[ 97 Pa. Commw. Page 214]
a small area for different treatment from that accorded to similar surrounding land indistinguishable from it in character, for the economic benefit of the owner of that lot or to his economic detriment." Mulac Appeal, 418 Pa. 207, 210, 210 A.2d 275, 277 (1965), quoting Putney v. Abington Township, 176 Pa. Superior Ct. 463, 474, 108 A.2d 134, 140 (1954). "[T]he size of the property involved is only one of the determining factors. What is most determinative is whether the parcel in question is being singled out for treatment unjustifiably differing from that of similar surrounding land, thereby creating an 'island' having no relevant differences from its neighbors." Mulac Appeal, 418 Pa. at 210, 210 A.2d at 277. Relevant factors to be considered are the physical aspect and character of the land, how the rezoning affects the public health, safety, morals and general welfare of the community, and how the rezoning relates to the applicable comprehensive plan. Schubach v. Silver, 461 Pa. 366, 382-83 n. 14, 336 A.2d 328, 336 n. 14 (1975).
Article I of the Ordinance, entitled "Preliminary Provisions", provides:
Section 106. Statement of Community Development Objectives:
The Comprehensive Development Plan for Fayette County, including the chapters entitled Fayette County's Changing Population, The Economy of Fayette County, Land Use and Zoning, Transportation Planning, School Planning, Park and Recreation Planning and Housing, is hereby referenced as Fayette County's Statement of Community Development Objectives. These objectives include but are not limited to the following:
(a) Promote the proper distribution of population so as to make the most efficient use of existing community facilities and utility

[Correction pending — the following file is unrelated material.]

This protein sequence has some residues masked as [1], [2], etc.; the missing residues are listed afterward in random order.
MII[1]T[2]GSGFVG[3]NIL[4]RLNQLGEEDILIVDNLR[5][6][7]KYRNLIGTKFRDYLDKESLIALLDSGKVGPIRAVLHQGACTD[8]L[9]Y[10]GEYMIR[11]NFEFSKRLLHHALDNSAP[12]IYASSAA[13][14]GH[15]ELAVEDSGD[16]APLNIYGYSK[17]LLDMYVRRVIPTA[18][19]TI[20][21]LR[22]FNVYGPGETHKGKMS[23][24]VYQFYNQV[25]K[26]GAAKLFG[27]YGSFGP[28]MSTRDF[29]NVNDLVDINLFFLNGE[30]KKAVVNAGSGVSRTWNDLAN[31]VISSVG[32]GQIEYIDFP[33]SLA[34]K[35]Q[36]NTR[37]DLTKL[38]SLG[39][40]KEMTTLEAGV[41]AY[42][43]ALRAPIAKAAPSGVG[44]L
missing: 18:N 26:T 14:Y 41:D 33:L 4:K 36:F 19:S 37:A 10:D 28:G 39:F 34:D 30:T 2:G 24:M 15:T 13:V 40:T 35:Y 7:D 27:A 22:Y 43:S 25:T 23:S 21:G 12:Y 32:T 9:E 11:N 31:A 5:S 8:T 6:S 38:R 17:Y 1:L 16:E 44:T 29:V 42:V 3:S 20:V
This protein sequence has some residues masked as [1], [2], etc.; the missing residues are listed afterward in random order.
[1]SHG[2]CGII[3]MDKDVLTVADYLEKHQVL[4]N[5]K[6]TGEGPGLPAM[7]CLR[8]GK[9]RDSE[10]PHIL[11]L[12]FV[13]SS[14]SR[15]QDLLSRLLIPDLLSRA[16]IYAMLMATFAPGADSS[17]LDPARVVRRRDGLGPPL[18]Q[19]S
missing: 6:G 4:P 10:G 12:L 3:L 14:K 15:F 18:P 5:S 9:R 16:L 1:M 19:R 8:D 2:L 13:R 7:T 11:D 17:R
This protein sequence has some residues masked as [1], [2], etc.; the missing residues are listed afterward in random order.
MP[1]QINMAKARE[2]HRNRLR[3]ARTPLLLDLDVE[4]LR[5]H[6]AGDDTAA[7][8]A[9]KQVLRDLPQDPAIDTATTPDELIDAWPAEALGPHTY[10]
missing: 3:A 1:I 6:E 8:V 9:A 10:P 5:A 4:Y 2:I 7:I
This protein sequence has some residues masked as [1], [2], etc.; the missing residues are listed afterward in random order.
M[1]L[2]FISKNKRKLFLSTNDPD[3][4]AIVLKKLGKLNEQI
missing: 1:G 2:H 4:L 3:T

[ 97 Pa. Commw. Page 215]
services and to preclude the necessity of extending utility services and installing community facilities in areas where the cost of such extensions and installations is prohibitive.
(b) Create living areas and business and industrial districts which are free of incompatible uses.
(c) Clearly define the urban and rural sections of the County recognizing different types of land uses and intensities of development which are appropriate depending upon existing land use patterns, topography, accessibility and the existence of or potential for utilities and community facilities.
(d) Protect the environment of the County by giving special attention to preserving and promoting the County's natural assets -- woodlands, streams and rivers and steep slopes.
(e) Protect the traffic carrying capacity of principal and minor arterial highways by controlling the type and intensity of use of private land along such highways.
(f) Promote the rehabilitation and proper reuse of scarred and misused land and rehabilitation of demolition of deteriorating or dilapidated structures. (Emphasis added.)
[ 97 Pa. Commw. Page 216]